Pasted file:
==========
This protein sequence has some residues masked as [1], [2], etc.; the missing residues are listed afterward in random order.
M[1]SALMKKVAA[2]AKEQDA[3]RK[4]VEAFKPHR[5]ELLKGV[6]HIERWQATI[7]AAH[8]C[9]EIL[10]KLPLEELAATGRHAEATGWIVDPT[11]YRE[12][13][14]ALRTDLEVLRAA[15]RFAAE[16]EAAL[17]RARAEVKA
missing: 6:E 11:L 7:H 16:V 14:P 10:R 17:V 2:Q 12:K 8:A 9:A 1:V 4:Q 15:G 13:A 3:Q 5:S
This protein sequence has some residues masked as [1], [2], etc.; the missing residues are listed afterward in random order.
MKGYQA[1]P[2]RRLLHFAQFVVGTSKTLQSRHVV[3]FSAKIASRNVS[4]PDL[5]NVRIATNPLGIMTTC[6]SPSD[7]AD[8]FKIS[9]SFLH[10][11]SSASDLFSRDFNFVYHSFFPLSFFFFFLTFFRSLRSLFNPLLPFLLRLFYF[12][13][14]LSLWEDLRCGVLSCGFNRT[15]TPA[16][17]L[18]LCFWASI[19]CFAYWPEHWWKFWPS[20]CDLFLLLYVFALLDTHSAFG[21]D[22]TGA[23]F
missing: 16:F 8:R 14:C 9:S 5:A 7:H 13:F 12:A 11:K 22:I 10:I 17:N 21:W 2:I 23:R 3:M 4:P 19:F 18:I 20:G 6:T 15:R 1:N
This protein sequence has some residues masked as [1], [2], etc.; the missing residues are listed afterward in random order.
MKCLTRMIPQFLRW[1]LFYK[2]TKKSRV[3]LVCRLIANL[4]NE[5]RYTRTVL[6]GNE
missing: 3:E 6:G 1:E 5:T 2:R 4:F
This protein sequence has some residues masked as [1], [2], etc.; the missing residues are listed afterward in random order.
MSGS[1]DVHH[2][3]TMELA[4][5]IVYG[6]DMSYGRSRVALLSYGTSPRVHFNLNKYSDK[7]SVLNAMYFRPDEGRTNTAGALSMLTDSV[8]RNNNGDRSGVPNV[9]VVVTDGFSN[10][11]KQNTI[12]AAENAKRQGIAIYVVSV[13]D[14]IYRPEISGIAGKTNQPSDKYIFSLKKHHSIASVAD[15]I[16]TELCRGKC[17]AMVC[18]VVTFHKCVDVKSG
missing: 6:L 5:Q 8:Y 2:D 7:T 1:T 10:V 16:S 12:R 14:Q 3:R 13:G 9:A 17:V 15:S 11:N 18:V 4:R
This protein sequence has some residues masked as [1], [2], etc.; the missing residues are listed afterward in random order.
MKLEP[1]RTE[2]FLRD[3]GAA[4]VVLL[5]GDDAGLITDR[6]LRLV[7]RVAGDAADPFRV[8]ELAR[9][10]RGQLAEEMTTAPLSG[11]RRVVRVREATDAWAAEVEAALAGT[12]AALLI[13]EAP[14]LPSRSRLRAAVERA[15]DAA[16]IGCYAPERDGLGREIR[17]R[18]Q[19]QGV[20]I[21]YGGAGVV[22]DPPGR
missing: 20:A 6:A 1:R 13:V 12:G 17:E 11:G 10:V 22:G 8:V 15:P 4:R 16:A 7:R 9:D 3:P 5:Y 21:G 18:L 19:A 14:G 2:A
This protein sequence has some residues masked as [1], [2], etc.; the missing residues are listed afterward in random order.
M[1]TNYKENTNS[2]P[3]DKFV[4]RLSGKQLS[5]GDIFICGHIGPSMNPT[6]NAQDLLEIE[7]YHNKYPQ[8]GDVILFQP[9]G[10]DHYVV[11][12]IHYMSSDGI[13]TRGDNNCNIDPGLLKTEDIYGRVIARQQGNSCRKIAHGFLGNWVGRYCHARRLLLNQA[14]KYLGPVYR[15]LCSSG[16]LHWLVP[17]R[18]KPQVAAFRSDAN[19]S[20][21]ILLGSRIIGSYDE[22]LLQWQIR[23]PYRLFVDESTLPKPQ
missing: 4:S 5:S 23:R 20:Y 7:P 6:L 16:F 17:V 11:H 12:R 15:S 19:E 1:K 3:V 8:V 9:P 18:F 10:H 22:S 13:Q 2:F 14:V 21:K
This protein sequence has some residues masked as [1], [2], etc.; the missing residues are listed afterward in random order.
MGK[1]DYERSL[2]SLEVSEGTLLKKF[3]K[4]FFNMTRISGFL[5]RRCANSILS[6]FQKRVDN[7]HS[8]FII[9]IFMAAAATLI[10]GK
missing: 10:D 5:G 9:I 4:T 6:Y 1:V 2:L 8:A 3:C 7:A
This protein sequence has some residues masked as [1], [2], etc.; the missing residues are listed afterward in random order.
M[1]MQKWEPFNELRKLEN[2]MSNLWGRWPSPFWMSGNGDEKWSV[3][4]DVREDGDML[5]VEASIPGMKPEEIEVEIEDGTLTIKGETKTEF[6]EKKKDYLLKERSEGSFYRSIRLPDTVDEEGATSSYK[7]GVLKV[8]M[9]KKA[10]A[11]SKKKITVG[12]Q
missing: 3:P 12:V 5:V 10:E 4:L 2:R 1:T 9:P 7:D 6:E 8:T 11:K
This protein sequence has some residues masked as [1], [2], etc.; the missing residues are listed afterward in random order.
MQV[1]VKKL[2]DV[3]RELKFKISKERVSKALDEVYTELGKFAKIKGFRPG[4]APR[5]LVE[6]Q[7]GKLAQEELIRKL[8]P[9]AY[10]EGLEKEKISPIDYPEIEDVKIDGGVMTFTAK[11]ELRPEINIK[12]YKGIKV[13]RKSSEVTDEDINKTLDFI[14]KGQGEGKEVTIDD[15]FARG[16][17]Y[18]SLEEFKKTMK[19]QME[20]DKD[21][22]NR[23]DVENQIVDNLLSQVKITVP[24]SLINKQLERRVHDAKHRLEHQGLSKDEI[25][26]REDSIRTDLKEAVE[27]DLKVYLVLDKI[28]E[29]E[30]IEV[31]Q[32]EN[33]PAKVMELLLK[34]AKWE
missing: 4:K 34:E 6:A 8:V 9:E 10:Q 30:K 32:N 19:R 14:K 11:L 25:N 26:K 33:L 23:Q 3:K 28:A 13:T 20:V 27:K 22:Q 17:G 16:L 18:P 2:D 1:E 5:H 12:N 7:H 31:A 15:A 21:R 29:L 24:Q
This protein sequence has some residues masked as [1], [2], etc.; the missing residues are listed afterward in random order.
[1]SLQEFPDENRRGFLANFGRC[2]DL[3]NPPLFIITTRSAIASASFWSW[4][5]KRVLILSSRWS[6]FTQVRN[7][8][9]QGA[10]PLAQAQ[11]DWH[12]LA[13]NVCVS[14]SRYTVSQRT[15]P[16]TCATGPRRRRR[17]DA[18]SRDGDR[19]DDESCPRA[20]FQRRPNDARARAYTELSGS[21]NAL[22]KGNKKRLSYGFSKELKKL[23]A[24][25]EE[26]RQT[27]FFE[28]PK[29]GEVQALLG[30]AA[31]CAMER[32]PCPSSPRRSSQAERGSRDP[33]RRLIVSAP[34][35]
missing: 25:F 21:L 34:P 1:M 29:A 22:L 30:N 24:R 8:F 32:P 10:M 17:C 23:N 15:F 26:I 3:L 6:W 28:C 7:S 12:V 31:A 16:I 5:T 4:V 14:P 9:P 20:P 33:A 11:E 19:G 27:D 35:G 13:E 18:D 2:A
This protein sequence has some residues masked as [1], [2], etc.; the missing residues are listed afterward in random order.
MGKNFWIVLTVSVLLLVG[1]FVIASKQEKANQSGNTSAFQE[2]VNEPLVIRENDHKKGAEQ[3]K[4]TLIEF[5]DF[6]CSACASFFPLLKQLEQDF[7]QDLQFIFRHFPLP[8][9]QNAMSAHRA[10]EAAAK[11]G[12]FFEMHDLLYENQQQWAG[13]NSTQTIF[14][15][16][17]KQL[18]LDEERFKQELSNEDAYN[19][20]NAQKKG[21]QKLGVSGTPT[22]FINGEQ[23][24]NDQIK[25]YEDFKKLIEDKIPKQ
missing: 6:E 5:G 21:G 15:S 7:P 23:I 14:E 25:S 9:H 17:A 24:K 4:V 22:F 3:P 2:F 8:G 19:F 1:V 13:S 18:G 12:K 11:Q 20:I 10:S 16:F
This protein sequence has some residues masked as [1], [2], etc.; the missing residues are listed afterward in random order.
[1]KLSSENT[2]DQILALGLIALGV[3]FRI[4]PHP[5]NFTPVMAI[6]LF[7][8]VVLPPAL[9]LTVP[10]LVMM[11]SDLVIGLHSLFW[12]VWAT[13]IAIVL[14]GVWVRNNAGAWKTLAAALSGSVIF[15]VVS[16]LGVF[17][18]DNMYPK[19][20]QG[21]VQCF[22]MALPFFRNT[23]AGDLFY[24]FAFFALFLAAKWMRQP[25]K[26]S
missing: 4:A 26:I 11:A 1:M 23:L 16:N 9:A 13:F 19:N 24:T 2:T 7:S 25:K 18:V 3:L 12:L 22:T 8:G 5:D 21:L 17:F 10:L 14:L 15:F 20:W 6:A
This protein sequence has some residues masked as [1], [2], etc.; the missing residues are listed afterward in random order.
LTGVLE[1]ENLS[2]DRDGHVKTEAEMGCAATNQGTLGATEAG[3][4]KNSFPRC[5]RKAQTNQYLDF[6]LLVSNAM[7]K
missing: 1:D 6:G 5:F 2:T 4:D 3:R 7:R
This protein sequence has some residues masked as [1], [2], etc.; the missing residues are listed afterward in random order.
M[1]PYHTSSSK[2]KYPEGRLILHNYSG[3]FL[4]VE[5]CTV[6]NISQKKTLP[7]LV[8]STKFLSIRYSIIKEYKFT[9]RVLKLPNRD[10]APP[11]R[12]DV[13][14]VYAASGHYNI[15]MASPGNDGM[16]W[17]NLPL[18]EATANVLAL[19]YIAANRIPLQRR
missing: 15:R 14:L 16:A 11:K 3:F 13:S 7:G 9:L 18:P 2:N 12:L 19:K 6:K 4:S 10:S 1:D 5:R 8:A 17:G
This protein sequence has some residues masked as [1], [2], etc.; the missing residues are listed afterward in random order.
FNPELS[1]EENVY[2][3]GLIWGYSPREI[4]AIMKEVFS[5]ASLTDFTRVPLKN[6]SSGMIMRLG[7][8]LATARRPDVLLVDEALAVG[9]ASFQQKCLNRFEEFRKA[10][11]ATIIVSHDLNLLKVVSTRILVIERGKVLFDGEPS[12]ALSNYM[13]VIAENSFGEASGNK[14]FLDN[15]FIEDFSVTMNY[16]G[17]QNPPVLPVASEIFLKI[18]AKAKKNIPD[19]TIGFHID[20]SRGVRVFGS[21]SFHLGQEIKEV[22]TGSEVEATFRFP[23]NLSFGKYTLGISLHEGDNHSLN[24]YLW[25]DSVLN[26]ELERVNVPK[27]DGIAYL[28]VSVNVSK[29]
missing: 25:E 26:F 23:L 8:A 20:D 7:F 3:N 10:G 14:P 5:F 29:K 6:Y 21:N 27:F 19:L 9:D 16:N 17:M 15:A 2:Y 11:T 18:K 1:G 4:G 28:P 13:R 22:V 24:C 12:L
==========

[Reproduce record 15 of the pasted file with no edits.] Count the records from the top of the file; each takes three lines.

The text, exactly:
This protein sequence has some residues masked as [1], [2], etc.; the missing residues are listed afterward in random order.
FNPELS[1]EENVY[2][3]GLIWGYSPREI[4]AIMKEVFS[5]ASLTDFTRVPLKN[6]SSGMIMRLG[7][8]LATARRPDVLLVDEALAVG[9]ASFQQKCLNRFEEFRKA[10][11]ATIIVSHDLNLLKVVSTRILVIERGKVLFDGEPS[12]ALSNYM[13]VIAENSFGEASGNK[14]FLDN[15]FIEDFSVTMNY[16]G[17]QNPPVLPVASEIFLKI[18]AKAKKNIPD[19]TIGFHID[20]SRGVRVFGS[21]SFHLGQEIKEV[22]TGSEVEATFRFP[23]NLSFGKYTLGISLHEGDNHSLN[24]YLW[25]DSVLN[26]ELERVNVPK[27]DGIAYL[28]VSVNVSK[29]
missing: 25:E 26:F 23:L 8:A 20:D 7:F 3:N 10:G 14:P 5:F 29:K 6:Y 21:N 27:F 19:L 9:D 16:N 17:M 15:A 2:Y 11:T 18:K 1:G 4:G 28:P 13:R 22:V 24:C 12:L